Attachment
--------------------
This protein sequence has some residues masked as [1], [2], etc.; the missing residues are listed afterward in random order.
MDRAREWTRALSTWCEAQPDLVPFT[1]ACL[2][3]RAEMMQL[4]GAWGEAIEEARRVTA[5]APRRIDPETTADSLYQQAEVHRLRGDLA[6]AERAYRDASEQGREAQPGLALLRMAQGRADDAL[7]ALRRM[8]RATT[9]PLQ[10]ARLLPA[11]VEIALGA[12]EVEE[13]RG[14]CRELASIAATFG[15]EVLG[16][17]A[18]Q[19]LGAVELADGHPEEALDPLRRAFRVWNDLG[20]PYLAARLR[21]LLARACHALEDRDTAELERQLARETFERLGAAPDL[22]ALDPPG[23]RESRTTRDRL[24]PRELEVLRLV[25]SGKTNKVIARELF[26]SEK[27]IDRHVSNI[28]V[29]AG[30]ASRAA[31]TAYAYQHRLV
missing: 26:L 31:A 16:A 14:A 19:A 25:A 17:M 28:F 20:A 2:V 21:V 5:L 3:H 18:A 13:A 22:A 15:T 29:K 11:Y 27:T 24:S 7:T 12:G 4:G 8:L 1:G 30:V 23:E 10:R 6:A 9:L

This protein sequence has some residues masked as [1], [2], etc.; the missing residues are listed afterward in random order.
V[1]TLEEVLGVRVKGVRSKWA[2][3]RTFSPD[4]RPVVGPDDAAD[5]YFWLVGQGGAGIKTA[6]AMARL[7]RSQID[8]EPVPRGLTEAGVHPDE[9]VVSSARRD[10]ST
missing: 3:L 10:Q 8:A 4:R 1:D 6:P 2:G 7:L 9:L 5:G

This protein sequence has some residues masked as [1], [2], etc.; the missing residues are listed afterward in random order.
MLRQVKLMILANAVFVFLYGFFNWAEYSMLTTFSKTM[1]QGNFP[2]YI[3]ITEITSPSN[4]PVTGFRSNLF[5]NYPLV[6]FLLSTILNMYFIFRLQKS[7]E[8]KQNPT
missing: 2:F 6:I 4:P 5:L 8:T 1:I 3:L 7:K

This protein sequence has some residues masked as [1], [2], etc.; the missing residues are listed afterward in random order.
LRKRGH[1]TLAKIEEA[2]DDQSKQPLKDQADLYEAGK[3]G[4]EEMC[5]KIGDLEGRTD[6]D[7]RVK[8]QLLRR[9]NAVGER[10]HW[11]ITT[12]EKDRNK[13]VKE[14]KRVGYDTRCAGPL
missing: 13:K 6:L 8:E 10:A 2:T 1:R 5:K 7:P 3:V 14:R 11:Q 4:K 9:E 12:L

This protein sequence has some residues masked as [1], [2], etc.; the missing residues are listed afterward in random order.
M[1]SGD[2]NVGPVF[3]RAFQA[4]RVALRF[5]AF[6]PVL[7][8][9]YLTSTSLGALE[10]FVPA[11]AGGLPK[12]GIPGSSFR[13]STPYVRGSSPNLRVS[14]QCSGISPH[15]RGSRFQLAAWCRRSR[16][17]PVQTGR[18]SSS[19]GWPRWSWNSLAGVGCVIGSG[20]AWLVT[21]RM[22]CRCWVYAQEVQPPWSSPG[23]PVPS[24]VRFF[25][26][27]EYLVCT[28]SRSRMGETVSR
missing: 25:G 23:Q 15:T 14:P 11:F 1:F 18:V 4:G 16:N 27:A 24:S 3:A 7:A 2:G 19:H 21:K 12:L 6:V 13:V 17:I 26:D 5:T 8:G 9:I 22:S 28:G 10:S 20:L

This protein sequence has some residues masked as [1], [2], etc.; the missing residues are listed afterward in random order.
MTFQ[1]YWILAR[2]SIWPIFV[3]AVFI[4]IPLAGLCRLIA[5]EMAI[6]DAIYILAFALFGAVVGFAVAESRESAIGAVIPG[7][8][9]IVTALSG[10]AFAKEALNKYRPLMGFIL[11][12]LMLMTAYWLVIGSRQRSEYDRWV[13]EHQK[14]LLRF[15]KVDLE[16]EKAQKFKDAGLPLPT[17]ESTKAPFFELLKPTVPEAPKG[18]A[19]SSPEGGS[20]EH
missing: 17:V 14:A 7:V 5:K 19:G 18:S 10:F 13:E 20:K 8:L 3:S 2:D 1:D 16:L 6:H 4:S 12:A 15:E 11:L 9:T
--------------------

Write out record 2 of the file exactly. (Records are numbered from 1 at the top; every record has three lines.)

This protein sequence has some residues masked as [1], [2], etc.; the missing residues are listed afterward in random order.
V[1]TLEEVLGVRVKGVRSKWA[2][3]RTFSPD[4]RPVVGPDDAAD[5]YFWLVGQGGAGIKTA[6]AMARL[7]RSQID[8]EPVPRGLTEAGVHPDE[9]VVSSARRD[10]ST
missing: 3:L 10:Q 8:A 4:R 1:D 6:P 2:G 7:L 9:L 5:G